Succot-The Season of Rejoicing:
How do we experience joy?
One of the popular rabbinic interpretations of the lulav and etrog is the imaginative understanding that compares each of the four species-palm branch, myrtle branch, willow and citron to essential parts of the human anatomy. “.......the spine of the palm branch can be compared to the spine of one’s back; the myrtle leaf is analogous to the human eye; the willow brings to mind the shape of the human mouth and the etrog reminds us of the human heart........”(Leviticus Rabbah 30;14)
Clearly the Rabbis sought ways by which to infuse the ritual with homiletic significance and thus the above interpretation was taught as an explanation of the verse in Psalms-”All my limbs will declare who is like You, O Lord” (Psalms 35;10)
Perhaps too what lingered beneath the Midrashic ‘humanization’ of elements in nature was the mystical awareness of the unity that underlies all things rendering the human and the ostensibly inert dimensions of nature integral parts of the Unity and Wholeness of all of God’s creation.
Whatever the understanding, I would like to extend the way of seeing the lulav and etrog as it pertains to the human heart. The Etrog is viewed by the tradition as symbolizing the heart. By exercising a semantic split between the two syllables of the word LULAV : LU-LAV, לו-לב, we can define these syllables as two separate words-לו, meaning “if only,” and לב-”lev,” which is translated as heart. Thus, the taking of the lulav carries with it the hope that the heart is that part of the human anatomy and psychology that can be recruited on Succot to experience the essential sentiment of the season, namely joy, or better yet, grateful joy.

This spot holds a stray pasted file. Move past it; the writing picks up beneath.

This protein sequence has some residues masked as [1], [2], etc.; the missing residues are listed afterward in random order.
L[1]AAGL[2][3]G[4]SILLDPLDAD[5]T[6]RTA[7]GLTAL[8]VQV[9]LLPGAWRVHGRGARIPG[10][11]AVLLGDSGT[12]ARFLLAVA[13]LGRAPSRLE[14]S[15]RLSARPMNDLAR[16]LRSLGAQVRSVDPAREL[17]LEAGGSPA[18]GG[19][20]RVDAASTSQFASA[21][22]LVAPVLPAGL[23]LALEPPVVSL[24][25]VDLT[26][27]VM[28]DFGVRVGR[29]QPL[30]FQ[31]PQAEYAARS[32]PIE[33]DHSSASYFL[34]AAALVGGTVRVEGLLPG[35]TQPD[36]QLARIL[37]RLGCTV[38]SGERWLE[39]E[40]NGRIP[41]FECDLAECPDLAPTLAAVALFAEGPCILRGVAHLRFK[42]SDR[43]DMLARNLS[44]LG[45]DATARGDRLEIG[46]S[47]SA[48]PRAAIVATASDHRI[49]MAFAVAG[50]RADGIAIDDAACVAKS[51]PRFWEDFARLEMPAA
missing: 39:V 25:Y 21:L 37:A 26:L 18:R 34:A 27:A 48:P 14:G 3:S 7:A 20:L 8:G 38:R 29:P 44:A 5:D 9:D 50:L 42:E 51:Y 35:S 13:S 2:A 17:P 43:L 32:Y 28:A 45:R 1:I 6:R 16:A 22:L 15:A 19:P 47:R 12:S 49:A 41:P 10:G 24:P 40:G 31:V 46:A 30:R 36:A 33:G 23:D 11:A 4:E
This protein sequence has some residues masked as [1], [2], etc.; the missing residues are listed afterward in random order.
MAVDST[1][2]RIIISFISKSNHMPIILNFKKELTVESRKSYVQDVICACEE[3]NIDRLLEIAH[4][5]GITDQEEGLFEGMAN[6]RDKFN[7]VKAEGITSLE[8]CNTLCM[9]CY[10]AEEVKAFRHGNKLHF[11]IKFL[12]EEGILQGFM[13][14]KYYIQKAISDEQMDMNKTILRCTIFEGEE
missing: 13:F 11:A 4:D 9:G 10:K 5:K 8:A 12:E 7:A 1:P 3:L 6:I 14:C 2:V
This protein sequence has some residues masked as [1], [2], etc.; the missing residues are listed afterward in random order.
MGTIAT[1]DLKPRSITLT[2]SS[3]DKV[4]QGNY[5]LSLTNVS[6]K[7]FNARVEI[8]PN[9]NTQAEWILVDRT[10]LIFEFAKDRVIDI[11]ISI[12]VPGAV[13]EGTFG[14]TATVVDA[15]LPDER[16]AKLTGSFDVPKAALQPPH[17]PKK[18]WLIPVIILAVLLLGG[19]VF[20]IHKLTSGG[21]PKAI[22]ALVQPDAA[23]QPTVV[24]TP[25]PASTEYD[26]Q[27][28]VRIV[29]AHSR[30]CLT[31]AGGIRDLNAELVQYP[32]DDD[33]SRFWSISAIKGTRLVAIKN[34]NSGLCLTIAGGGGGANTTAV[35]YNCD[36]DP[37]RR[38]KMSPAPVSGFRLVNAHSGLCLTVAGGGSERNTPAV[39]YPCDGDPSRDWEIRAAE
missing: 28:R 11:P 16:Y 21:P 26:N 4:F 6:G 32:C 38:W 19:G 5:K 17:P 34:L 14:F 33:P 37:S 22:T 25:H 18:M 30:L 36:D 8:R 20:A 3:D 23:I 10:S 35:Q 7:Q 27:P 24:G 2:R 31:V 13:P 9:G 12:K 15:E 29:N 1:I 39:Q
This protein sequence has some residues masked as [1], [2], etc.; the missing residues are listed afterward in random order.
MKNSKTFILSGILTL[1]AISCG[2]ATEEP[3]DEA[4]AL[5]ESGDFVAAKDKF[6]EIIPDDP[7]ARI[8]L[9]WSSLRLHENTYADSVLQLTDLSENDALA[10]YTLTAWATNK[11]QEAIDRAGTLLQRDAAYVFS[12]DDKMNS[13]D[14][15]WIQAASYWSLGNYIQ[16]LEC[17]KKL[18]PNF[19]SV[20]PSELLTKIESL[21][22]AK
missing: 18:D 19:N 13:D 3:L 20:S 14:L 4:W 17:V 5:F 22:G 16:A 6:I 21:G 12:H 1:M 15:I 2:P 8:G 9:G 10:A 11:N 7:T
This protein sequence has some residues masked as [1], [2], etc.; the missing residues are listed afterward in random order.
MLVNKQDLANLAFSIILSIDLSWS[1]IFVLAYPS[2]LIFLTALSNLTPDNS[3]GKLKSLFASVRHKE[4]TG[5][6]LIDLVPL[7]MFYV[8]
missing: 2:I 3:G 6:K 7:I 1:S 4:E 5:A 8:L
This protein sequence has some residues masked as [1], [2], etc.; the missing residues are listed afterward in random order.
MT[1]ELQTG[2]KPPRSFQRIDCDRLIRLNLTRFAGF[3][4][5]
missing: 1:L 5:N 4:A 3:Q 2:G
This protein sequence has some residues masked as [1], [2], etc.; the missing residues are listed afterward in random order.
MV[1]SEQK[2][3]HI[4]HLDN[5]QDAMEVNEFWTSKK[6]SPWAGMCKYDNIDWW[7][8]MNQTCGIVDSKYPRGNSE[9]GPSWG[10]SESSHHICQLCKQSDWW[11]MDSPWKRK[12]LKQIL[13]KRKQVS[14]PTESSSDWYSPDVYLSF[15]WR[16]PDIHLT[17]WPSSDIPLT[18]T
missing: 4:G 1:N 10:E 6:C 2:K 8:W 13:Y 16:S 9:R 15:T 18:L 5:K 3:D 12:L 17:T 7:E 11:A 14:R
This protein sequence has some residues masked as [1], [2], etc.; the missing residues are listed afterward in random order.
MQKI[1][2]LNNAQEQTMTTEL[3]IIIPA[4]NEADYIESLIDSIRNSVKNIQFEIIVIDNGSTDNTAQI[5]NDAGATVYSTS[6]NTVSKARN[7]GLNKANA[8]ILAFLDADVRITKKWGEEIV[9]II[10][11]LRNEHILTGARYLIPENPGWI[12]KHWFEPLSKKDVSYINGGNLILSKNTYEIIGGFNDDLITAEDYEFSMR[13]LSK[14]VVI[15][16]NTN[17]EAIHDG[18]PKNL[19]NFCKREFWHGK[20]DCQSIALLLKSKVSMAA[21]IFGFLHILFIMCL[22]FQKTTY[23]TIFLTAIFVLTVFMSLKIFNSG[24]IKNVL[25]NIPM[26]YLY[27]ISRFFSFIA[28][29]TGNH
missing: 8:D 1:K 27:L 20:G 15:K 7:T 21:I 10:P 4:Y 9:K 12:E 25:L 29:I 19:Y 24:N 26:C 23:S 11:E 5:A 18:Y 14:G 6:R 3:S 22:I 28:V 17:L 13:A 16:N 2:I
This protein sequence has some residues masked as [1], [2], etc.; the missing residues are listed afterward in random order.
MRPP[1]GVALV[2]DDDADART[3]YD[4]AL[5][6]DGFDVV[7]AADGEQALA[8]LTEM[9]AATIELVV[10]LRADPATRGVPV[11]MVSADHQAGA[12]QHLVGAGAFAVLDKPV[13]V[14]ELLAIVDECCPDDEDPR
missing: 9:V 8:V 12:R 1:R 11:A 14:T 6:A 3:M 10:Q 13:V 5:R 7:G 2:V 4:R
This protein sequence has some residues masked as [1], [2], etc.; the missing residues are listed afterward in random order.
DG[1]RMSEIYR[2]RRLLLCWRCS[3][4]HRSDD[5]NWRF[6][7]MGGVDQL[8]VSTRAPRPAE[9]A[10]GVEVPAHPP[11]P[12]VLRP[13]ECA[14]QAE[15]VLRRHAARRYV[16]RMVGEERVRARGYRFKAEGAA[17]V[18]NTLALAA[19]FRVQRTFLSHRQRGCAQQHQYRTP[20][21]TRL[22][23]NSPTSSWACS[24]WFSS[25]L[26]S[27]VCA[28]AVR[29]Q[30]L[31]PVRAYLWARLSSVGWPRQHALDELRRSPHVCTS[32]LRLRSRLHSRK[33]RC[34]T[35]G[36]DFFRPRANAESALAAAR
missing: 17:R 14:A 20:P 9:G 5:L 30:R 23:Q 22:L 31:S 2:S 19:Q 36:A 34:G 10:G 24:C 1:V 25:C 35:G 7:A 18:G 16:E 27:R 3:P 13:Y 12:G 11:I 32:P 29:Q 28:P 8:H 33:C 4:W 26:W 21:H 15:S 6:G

Returning to the etrog, traditionally compared to the human heart, if we rearrange the final two letters of the Hebrew word -אתרג -we construct a new word with a powerful new possibility for the experience of Succot. The word is אתגר, challenge.
One can then argue that indeed the spiritual challenge of Succot is to marshall the heart in the service of the divine. In fact, the opening or softening of the heart is regarding by Hassidim, meditators and mystics alike, as the spiritual means by which to gain access to the dimension of the divine. The Bible itself perceives the heart as the seat of human consciousness and awareness by which we experience the full richness and illumination of the presence of the holy in life.
The heart is the locus of human joy and the space from which we experience the joy and simcha of gratitude and thanksgiving on Succot and any other day of the year.
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